Organizations have been striving to increase productivity since the days of the cotton gin, steam power and Model T assembly lines. Today, maximizing productivity is often associated with software technology, from virtual assistants to predictive science. But, as the pace of innovation has accelerated, the practical ability to implement and monetize the exciting new technologies hasn’t always kept up. It’s time for solution providers to step up their game and take a more active role in supporting software implementation efforts.
Today’s common tactics for deploying software are flawed. In the race to out-perform competitors, enterprises have hurried into projects without careful planning. The route to go-live status has become a steep, uphill climb, riddled with delays, overwhelming amounts of data, heavily modified legacy solutions, and a hodgepodge of point solutions that don’t speak to each other. The tempting razzle-dazzle of virtual-this and networked-that has often obscured the foundational questions we should be asking: Who will deploy? What’s the impact on productivity? Where’s the payback?
Complexity wins round one
It’s not that the technology doesn’t work. It does. Monumental leaps forward in innovation have yielded heavily-hyped solutions such as the Internet of Things (IoT), artificial intelligence (AI), machine learning (ML), and virtual reality (VR). Although they have been around for decades, next generation ERP solutions have now moved to the cloud and incorporated AI and advanced analytics into core functionality. Enterprise solutions today are powerful business tools that bring insight, automation and operational best practices.
Whether it’s tracking shipments for a global supply chain, anticipating market trends in retail, or improving the patient experience in healthcare, modern software is transforming the way we do business. Automation is freeing workers from the tedious, repetitive tasks — or the dangerous ones – so they can focus on the uniquely human capabilities: creative problem solving, innovation and relationships with customers.
The potential is nearly limitless. But, so are the complications. McKinsey recently published Agile in enterprise resource planning: A myth no more in which the authors address the vital need for end-to-end solutions — despite the frequent disappointing results:
As fundamental as they are, three-fourths of ERP transformation projects fail to stay on schedule or within budget, and two-thirds have a negative return on investment.
The Blame Game
Cynics looking for a culprit to blame can point at the technology itself and the companies that develop the science and software. There’s a lot of us in the industry. We can all share the burden of this forehead-smacking realization: Sometimes, we let our customers down. Technology has not always lived up to the potential we envisioned. CIOs struggle to reduce modifications while keeping differentiating capabilities. CFOs still worry about the reliability of data — but now there are orders of magnitude and more data volumes to consume. In manufacturing, machines still break, and customer orders still ship late, despite endless reports explaining why. And, sometimes, in healthcare, no amount of data or efficiency improvements will change whether a patient pulls through or not. Software can’t fix everything.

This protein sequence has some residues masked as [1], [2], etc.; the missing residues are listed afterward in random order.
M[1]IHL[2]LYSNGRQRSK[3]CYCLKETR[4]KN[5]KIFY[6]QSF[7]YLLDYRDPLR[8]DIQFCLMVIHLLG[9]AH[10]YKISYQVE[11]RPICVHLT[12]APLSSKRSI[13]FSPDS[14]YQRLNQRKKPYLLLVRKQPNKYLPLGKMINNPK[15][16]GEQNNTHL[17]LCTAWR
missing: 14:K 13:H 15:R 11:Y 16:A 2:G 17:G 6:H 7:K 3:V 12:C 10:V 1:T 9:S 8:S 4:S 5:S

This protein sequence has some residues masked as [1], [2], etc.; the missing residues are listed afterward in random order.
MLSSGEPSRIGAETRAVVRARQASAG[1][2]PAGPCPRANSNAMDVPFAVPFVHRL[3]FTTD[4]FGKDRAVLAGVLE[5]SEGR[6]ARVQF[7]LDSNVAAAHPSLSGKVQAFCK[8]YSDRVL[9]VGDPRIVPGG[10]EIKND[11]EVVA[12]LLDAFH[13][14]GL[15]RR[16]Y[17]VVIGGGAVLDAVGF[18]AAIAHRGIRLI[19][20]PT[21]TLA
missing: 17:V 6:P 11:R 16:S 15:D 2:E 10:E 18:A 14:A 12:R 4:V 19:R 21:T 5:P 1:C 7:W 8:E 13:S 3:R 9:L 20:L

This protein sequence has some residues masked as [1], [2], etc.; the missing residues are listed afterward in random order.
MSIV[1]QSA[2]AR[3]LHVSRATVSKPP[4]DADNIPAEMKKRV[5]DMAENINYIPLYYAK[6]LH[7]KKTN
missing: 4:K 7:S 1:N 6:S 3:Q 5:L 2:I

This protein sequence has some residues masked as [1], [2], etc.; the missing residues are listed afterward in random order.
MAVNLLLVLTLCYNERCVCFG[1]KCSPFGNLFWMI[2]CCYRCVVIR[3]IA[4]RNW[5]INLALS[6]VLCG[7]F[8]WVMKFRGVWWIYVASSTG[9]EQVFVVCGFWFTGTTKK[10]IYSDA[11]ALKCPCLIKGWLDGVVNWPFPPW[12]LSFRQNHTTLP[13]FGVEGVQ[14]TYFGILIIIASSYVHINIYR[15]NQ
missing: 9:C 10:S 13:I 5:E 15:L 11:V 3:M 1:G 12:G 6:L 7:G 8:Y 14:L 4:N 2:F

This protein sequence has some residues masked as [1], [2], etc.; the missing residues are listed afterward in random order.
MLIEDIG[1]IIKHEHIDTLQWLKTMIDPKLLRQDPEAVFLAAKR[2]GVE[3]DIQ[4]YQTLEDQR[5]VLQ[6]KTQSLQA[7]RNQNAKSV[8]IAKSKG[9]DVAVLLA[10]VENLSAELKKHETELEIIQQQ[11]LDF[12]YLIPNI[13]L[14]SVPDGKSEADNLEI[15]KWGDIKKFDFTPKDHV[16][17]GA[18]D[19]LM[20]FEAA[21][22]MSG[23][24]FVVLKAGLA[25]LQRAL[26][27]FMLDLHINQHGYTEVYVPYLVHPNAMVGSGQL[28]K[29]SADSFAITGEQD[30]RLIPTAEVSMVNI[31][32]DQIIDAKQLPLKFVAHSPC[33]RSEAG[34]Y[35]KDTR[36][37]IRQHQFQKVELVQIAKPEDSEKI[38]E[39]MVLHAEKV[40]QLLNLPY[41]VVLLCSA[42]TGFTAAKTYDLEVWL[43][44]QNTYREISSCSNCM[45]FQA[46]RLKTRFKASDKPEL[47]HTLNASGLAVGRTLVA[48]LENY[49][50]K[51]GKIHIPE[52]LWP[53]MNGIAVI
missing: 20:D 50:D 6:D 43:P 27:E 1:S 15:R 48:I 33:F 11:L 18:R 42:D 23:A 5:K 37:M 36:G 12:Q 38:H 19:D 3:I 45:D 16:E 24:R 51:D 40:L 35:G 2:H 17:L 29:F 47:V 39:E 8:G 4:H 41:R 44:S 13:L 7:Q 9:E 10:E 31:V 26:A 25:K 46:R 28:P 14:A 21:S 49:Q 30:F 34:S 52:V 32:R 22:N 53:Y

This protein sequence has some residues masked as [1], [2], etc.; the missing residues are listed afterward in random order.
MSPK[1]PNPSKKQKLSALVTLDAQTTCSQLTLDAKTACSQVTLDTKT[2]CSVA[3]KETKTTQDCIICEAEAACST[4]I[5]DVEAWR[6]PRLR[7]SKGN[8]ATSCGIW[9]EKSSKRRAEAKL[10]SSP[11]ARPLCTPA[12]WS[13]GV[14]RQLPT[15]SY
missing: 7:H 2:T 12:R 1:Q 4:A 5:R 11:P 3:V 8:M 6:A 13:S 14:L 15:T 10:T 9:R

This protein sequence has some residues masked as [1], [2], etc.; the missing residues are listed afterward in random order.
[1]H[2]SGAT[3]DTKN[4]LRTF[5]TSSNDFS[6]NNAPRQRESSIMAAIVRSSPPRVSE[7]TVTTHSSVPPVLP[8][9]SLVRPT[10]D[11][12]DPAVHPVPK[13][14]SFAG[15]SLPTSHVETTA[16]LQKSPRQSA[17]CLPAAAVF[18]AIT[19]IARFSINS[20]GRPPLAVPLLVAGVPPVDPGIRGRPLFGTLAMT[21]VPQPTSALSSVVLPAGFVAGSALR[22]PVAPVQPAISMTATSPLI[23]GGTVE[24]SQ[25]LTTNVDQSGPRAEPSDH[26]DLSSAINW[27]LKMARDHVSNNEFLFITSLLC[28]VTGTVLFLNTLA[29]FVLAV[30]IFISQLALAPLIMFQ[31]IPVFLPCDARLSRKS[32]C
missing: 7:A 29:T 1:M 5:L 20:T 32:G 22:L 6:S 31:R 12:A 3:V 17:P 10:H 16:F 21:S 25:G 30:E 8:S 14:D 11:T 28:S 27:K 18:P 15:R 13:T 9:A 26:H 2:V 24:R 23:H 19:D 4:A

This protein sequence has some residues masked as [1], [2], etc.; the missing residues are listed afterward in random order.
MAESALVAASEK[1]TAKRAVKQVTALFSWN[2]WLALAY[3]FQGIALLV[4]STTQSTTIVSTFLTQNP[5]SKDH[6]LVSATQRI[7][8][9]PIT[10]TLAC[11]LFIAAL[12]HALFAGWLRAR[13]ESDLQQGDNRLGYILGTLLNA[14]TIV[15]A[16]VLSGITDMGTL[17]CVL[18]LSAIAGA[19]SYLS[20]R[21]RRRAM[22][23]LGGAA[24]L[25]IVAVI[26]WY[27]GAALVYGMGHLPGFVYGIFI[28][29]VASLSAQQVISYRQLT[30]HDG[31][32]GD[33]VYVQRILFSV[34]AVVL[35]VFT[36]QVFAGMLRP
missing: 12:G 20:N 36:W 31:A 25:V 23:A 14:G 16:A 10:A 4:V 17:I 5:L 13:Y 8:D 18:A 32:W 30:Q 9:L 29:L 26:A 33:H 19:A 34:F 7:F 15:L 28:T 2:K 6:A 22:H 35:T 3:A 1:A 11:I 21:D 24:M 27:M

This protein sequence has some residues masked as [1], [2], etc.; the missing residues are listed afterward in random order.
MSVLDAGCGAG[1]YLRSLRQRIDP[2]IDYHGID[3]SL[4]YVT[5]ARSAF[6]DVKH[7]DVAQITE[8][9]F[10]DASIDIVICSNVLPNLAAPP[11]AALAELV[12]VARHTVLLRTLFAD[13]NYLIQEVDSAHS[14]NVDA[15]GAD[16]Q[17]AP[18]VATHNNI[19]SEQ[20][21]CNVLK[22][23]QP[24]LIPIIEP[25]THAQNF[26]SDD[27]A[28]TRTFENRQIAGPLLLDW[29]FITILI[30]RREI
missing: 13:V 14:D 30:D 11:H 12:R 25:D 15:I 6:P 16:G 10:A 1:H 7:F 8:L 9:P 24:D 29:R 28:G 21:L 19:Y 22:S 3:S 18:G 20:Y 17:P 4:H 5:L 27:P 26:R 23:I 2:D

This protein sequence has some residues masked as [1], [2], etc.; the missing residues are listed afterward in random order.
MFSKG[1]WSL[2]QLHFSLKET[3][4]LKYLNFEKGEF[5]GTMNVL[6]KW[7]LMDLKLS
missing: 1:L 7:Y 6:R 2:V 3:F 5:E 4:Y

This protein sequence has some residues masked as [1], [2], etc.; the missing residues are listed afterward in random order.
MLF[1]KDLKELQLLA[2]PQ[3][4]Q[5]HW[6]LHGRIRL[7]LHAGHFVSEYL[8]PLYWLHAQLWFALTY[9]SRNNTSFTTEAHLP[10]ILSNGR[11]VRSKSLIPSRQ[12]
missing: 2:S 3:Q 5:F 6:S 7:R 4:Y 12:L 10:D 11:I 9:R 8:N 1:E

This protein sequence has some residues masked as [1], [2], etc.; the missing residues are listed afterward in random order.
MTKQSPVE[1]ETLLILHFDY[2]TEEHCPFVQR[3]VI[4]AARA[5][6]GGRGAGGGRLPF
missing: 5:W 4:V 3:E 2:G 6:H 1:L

We wish it could. Enthusiastic about breakthrough computing concepts and cutting-edge applications, enterprises want to enact plans that will help them out-maneuver aggressive competition, overcome paper-thin margins, and thrill highly demanding customers — overnight. And, of course, boosting profits would be a nice, too. So, assisted by packs of implementation consultants, change management experts, business analysts, data scientists, and workforce management teams, they set out to reinvent processes.
Then, something goes awry. Or, a series of small delays and unexpected challenges add up, combining to create a general sense of unease and worry. Projects can wear on, extending beyond the term of the original advocates and sponsors. Proof-of-concept projects for IoT applications can take years to achieve ROI. Migrating heavily modified on-premise solutions to multi-tenant cloud can take years of untangling the essential proprietary concepts from ones that can be replaced by standard functionality. These are tough decisions for some companies.
Five common challenges
The McKinsey article points to five common challenges that can send an ERP implementation off course:
- Misaligned incentives. All of the parties may not share the same goals. Implementation consultants can benefit from complex projects that extend past the target date.
- Poor project management. Most organizations lack experience in managing complex IT projects with multiple vendors. Many individuals are change-adverse and can (intentionally or not) impede progress.
- Lack of business-IT integration. Multiple lines if business must buy into the project and agree on workflows, definitions, compliance, validation — and more.
- Missing the focus on business value. Activities and tasks tend to drive transformations, rather than value and bottom-line impact. Simplifying difficult jobs doesn’t always yield financial value.
- Waterfall methodology. Most projects use a linear, sequential approach to the project schedule, which stretch out the timeline.